"The FBI should not subject these men to these interrogations after failing to conclude investigations into the bombings. If they were part of the deadly plot, why are they not charged in a court of law," asked National Council of Imams' secretary Sheikh Mohamud DorMohammed.
The bombing of the US embassy in Nairobi killed 213 people, 12 of them Americans, and injured over 5,000 others, while a simultaneous explosion at the US embassy in Dar es Salaam killed 11 Tanzanians and wounded over 70.
The reactions followed reports indicating that FBI agents had swarmed into this sleepy port city to question local mechanic Ali Mahfoudh and nine other men for their alleged role in the bombing of the US embassy in central Nairobi on August 7, 1998.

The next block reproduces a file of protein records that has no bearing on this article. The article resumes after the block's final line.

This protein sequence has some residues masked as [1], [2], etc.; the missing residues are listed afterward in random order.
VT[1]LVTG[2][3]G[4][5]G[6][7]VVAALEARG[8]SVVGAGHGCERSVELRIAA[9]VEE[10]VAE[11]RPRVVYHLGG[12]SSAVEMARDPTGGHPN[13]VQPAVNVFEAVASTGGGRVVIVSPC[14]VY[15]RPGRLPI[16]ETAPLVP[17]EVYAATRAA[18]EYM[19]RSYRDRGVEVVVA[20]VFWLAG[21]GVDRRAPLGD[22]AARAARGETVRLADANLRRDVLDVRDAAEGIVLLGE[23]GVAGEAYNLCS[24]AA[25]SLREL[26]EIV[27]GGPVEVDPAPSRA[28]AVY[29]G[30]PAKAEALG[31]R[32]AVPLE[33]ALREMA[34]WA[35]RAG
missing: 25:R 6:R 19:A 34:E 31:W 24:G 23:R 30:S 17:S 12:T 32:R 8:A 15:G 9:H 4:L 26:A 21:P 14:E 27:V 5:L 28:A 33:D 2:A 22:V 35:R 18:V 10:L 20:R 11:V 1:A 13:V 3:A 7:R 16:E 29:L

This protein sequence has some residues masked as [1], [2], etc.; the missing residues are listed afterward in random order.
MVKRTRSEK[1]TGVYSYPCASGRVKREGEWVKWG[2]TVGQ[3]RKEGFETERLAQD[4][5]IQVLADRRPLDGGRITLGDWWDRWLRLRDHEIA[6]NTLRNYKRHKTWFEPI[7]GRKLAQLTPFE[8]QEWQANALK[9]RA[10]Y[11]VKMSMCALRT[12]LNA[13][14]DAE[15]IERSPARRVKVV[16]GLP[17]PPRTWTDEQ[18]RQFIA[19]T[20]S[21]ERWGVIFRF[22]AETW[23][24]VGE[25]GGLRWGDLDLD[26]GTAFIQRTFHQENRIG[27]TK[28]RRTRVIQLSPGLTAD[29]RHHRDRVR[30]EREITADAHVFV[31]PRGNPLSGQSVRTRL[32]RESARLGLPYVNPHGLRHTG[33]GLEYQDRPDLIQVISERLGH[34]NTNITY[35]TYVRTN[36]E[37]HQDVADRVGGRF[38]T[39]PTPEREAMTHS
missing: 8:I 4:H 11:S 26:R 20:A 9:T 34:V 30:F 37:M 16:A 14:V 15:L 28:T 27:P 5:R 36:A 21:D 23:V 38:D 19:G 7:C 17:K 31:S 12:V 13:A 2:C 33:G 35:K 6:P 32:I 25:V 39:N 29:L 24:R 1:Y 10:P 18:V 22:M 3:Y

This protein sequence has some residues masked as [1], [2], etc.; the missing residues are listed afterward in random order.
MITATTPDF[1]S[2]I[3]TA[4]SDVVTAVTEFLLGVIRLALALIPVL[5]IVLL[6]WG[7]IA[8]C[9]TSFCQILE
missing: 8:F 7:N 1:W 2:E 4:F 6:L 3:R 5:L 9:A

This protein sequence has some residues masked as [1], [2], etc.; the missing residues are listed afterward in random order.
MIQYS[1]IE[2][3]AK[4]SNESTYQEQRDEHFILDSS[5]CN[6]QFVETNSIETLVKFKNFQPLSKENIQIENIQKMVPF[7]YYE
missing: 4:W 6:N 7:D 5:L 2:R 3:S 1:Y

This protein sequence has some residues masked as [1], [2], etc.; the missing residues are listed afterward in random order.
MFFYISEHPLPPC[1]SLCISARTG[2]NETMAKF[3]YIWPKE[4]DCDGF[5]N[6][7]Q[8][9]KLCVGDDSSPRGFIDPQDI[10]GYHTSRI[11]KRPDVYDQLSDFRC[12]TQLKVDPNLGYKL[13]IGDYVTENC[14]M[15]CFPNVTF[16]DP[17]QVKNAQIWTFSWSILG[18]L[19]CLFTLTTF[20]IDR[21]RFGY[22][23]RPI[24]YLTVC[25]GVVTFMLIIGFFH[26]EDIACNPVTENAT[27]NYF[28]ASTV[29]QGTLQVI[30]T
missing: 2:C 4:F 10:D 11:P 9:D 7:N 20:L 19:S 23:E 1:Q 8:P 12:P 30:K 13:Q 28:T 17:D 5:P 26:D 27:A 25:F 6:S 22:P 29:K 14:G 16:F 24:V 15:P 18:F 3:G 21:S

Mahfoudh successfully fought an extradition order to face trial in the United States a year ago after a judge ruled that Kenya and the US had no binding extradition treaty.
"I am surprised that they came back to question me for my role, despite my having repeatedly protested my innocence," Mahfoudh told AFP Monday.
Mahfoudh was contracted by indicted suspect Mohamed Odeh, now facing trial in a New York court, to repair the truck which was used to transport explosives to the US embassy on the morning on August 7.
But during interrogations, Mahfoudh maintained that he had never before the day of the bombing met Odeh, believed to be a lieutenant of Saudi dissident Osama bin Laden.
"I still do not know the man. Mine was a simple, innocent contract which I undertook without any knowledge of who the suspects were," Mahfoudh said.
"We Muslims are incensed that Americans come all the way here to intimidate adherents of the faith. We strongly believe this is unwarranted and unfair," Sheikh DorMohammed charged.
"It is not right to revisit that fateful day, especially when genuine Muslims are implicated without anything tangible against them," he told AFP.